Dr. Sheila Davis, Chief Executive Officer of Partners In Health, credits the MGH Institute’s Doctor of Nursing Practice (DNP) with encouraging her to think broadly about global health issues including population health, health financing, and patient outcomes.
“So many of the faculty encouraged me to stretch, think big, and always look for a unique and innovative solution,” said Davis, who in 2008 was among the first three graduates of the program. “If I hadn’t done the DNP at the Institute, there is no way I would be at Partners In Health right now.”
Davis, who earned her Master of Science in Nursing from the IHP in 1997 and later spent several years on the nursing faculty, joined Partners In Health (PIH) in 2010. Before becoming the first nurse to run the organization starting in 2019, she had been Chief of Clinical Operations, Chief Nursing Officer, and head of PIH’s Ebola response. She was also instrumental in the launch of the organization’s oncology care programs in Haiti and Rwanda.
A non-profit social justice organization that brings the benefits of modern medical science to the poorest and sickest communities around the world, PIH is working to ensure that the universal human right to quality health care is realized. Founded in 1987 by the late Dr. Paul Farmer, PIH has grown from a small organization in Haiti to a global nonprofit in 11 countries, in addition to the United States where it works in close partnership with Navajo Nation and now provides technical assistance to various communities following the Massachusetts-based Community Tracing Collaborative during the height of the COVID pandemic. PIH has responded to epidemics and outbreaks such as Ebola in West Africa and cholera in Haiti; it has established tuberculosis programs in Lesotho and HIV programs in Rwanda.
Davis has used her IHP education to lead the development of PIH’s 5-year strategic plan to strengthen the nonprofit’s connection with its 19,000 employees. Core to this strategy is decentralizing decision-making to ensure that the perspectives around the table are representative of those in closest proximity to the delivery of care in the communities PIH serves.
“We changed our leadership structure to have experts from our sites help run the organization as a whole,” said Davis. “It has allowed us to do a better job responding to the needs of people living in poverty with poor healthcare access by having those voices at the table.”
Davis points to PIH’s University of Global Health Equity (UGHE) in Rwanda as an example of this approach, creating an institution dedicated to health equity in an environment where health disparities are most acutely felt. The university, founded in 2015, operates a master’s degree program in global health delivery. It launched a medical school in June 2020, and is expected to add programs in nursing, gender studies, and One Health, a Centers for Disease Control and Prevention transdisciplinary initiative that recognizes the health of people is closely connected to the larger ecosystem of animal and environmental health. By offering quality health education in proximity to students’ home communities and with a culturally and geographically relevant curriculum, UGHE builds local workforce and trains the next generation of health care professionals to practice equity-driven medicine in Rwanda.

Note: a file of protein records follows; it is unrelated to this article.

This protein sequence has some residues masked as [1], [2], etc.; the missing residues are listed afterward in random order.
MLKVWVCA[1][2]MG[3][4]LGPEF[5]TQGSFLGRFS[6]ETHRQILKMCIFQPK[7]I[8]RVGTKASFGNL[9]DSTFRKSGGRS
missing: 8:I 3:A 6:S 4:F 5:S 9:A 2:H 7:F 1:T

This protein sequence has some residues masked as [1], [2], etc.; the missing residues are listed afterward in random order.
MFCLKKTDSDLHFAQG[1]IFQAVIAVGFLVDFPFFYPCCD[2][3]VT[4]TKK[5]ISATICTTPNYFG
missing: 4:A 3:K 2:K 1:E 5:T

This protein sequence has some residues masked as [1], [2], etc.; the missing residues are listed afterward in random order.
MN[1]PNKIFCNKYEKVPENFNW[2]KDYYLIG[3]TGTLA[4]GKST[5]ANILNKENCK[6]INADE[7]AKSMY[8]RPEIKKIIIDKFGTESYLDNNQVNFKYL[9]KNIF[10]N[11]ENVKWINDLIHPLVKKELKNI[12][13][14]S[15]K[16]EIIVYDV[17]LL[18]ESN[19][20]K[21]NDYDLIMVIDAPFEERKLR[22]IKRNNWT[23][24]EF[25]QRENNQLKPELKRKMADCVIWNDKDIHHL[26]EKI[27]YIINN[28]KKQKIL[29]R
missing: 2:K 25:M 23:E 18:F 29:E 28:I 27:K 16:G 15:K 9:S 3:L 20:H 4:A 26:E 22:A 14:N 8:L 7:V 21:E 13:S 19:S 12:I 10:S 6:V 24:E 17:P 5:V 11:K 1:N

“I’ll never be a good Haitian nurse or Rwandan nurse,” she said. “I don’t live there. I don’t know the context. I don’t know the culture. But I can bring what I know and learn from the experts there. We try to combine it. There is synergy together and we learn from each other.”
Davis’ first exposure to global health was during the global HIV pandemic. She worked in several countries and co-founded a small NGO that worked on health projects, including a rural clinic, in South Africa and Boston from 2004 to 2010.
“There is no money to be saved by not investing in global health solutions,” she said. “That will only lead to more deadly and expensive health crises. The world needs better health systems and universal health care.”
Her goal is to lead an organization that builds a model for strengthening community health care systems. “It’s often at times like this, from the post-earthquake, post-cholera, Ebola, and now COVID, where it’s pretty evident that places in the world that are more vulnerable and don’t have strong health systems suffer the most and have the worst outcomes,” she said.
From Davis’ point of view, nurses are perfectly positioned to have the greatest impact on health systems because they are rooted at the community level.
“Nurses work in all aspects of healthcare systems and can play a key role in redesigning health care,” she said. “They can use the pandemic as a catalytic moment to advocate for better care at every level. From the patient to the policy level, we need to redesign health care and design new models of care with a community focus.”